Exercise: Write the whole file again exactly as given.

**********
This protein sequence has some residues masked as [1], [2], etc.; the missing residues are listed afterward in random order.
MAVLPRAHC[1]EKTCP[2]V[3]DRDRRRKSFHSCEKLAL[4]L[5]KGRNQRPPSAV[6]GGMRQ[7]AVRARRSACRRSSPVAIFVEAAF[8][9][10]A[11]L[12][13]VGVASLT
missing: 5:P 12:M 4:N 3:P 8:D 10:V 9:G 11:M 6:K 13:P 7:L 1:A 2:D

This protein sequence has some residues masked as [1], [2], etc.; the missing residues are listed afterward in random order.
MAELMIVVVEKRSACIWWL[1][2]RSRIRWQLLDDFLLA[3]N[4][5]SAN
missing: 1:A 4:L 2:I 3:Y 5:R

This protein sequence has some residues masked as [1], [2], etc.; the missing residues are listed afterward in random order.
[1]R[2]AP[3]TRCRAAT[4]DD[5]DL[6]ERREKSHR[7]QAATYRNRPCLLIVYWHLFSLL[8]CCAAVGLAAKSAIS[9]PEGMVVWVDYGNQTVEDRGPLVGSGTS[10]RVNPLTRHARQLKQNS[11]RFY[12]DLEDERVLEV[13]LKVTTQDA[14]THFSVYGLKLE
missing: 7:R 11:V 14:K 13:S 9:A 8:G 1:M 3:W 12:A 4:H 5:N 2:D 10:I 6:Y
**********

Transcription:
This protein sequence has some residues masked as [1], [2], etc.; the missing residues are listed afterward in random order.
MAVLPRAHC[1]EKTCP[2]V[3]DRDRRRKSFHSCEKLAL[4]L[5]KGRNQRPPSAV[6]GGMRQ[7]AVRARRSACRRSSPVAIFVEAAF[8][9][10]A[11]L[12][13]VGVASLT
missing: 5:P 12:M 4:N 3:P 8:D 10:V 9:G 11:M 6:K 13:P 7:L 1:A 2:D

This protein sequence has some residues masked as [1], [2], etc.; the missing residues are listed afterward in random order.
MAELMIVVVEKRSACIWWL[1][2]RSRIRWQLLDDFLLA[3]N[4][5]SAN
missing: 1:A 4:L 2:I 3:Y 5:R

This protein sequence has some residues masked as [1], [2], etc.; the missing residues are listed afterward in random order.
[1]R[2]AP[3]TRCRAAT[4]DD[5]DL[6]ERREKSHR[7]QAATYRNRPCLLIVYWHLFSLL[8]CCAAVGLAAKSAIS[9]PEGMVVWVDYGNQTVEDRGPLVGSGTS[10]RVNPLTRHARQLKQNS[11]RFY[12]DLEDERVLEV[13]LKVTTQDA[14]THFSVYGLKLE
missing: 7:R 11:V 14:K 13:S 9:A 8:G 1:M 3:W 12:A 4:H 5:N 2:D 10:I 6:Y